16 May 2022 | Story Andre Damons | Photo Supplied
Dr Mutshidzi Mulondo
Dr Mutshidzi A Mulondo, lecturer in the Division of Public Health, Faculty of Health Sciences, at the University of the Free State (UFS), during the April graduation ceremonies after she was conferred with an interdisciplinary PhD degree which she completed in 2.5years.

Dr Mutshidzi Abigail Mulondo,a lecturer in the newly established Division of Public Health in the Faculty of Health Sciences at the University of the Free State (UFS), who was conferred with an interdisciplinary PhD during the April graduation ceremonies, will soon be jetting off to North Carolina, in the US, after being accepted for the prestigious Mandela Washington Fellowship.

Dr Mulondo was conferred a doctor of philosophy degree in Health Professions Education and Community Health on Friday (22 April 2022). She completed this PhD from the departments of Community Health and Health Sciences Education in two and a half years with three published articles, two in international journals and one in a national journal, due to sheer determination. Dr Mulondo will be joining the Mandela Washington Fellowship from the beginning of June 2022. Says Dr Mulondo: “I am delighted to be joining this year’s cohort of fellows. Although I applied for the fellowship hopeful for a positive outcome, it was a wonderful surprise to receive the great news after a rigorous interview process.” 

Looking forward to the most

The fellowship is a flagship programme of the US government – Young African Leaders Initiative (YALI), which is focused on leveraging the work of young African leaders for greater impact. Young deserving African leaders are taken on a journey in which they get to engage with leaders in the US in an effort to provide them with a global perspective. For Dr Mulondo, the fellowship will help in her personal/leadership development. Being part of a team instrumental in establishing the first division of Public Health at the UFS, she is also looking forward to networking with colleagues in Appalachian State University in Boone, North Carolina, where she will be placed, and hopes to soak up enough to share when she returns to South Africa.

Dr Mulondo – in her hopes to promote mental wellness – occasionally holds talks advocating for mental health and destigmatisation of mental health issues. She has received notable accolades in her life, including recognition in the Mail and Guardian Top 200 Young South Africans list, in the Health category. She was also previously selected to the Global Young Leaders Conference (GYLC) programme – a leadership journey that develops true global citizens, in which she was hosted in Washington DC and New York in the US.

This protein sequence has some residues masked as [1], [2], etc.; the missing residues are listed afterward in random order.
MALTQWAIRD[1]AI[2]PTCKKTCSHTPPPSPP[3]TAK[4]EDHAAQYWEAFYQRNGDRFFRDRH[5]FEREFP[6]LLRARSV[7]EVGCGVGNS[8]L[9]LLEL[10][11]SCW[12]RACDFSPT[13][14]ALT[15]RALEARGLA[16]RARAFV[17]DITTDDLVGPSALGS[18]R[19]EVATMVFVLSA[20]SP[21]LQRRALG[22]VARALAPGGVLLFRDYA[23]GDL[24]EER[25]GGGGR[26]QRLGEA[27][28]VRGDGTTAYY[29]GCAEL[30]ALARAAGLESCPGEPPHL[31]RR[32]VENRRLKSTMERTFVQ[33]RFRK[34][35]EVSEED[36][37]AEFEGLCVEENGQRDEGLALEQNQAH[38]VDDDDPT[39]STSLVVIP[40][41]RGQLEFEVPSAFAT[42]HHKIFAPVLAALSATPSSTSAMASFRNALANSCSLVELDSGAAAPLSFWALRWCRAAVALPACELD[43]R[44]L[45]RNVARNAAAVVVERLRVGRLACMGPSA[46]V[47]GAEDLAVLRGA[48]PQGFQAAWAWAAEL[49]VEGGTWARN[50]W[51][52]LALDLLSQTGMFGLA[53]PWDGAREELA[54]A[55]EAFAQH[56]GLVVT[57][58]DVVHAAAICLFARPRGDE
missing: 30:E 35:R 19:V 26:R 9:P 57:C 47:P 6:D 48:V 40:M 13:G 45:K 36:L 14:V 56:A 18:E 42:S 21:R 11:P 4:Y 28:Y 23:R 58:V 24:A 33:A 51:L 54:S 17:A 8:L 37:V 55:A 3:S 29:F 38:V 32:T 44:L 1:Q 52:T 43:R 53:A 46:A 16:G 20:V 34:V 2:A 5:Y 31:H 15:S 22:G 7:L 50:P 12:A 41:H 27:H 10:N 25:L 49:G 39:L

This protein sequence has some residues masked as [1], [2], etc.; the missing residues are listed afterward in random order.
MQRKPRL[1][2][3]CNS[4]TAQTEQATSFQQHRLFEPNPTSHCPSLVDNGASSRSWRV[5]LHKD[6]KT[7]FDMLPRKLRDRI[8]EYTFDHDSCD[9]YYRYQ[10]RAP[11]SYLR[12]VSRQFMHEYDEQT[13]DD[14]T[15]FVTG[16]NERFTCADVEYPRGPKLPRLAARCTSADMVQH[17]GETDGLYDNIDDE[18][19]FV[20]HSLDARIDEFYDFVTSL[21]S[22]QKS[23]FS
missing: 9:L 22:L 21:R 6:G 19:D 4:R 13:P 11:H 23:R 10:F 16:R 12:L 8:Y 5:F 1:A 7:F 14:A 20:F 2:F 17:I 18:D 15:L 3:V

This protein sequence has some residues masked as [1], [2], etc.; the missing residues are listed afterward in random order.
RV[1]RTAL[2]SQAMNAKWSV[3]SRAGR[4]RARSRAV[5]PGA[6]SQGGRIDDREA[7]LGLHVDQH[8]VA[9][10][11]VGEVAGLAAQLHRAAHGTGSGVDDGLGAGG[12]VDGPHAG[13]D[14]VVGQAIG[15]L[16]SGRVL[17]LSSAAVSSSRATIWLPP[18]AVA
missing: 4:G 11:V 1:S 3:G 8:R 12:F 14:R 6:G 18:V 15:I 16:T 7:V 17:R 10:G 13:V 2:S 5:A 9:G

Keeping a vision board

“My wonderful mother taught me the principle of keeping a vision board at a young age and she would reiterate the scripture, ’Write the vision and make it plain on tablets, that he may run who reads it – Habakkuk 2:2’. I have taken this practice right up to my adult years. I set my mind on a goal, write down manageable steps to achieve that goal, do my part and trust that God will do His,” says Dr Mulondo.

According to her, she was taught to set goals on a daily basis at her high school which followed the Accelerated Christian Education programme. It was here where she was taught to set one main goal for the day, which she worked hard to not procrastinate about. “Although I am generally a goal-oriented person, I am grateful for my support system that keeps me both focused on my purpose and grounded in life.”

What is next?

Dr Mulondo says she is passionate about mental health wellness, mentorship and getting involved in projects that speak to that. She is currently the co-advisor of the Golden Key International Honor Society, UFS chapter, which gives her an opportunity to stay close to her passions. 

As someone who has struggled with imposter syndrome in her life, one day when her schedule allows, she hopes to write a book based on her experiences, lessons from her brilliant mentors, and the research she would have gathered, to become a published book author. “I know imposter syndrome is a silent and debilitating battle many struggle with. My desire is to see all of us win our invisible battles and show up in this world as our best selves.

“It is my hope that my accomplishments encourage one little girl who hears about me. I challenge myself to set what may feel like impossible goals for the coming generation that is watching. May they believe that anything is indeed possible for those that believe”, says Dr Mulondo of her vision.

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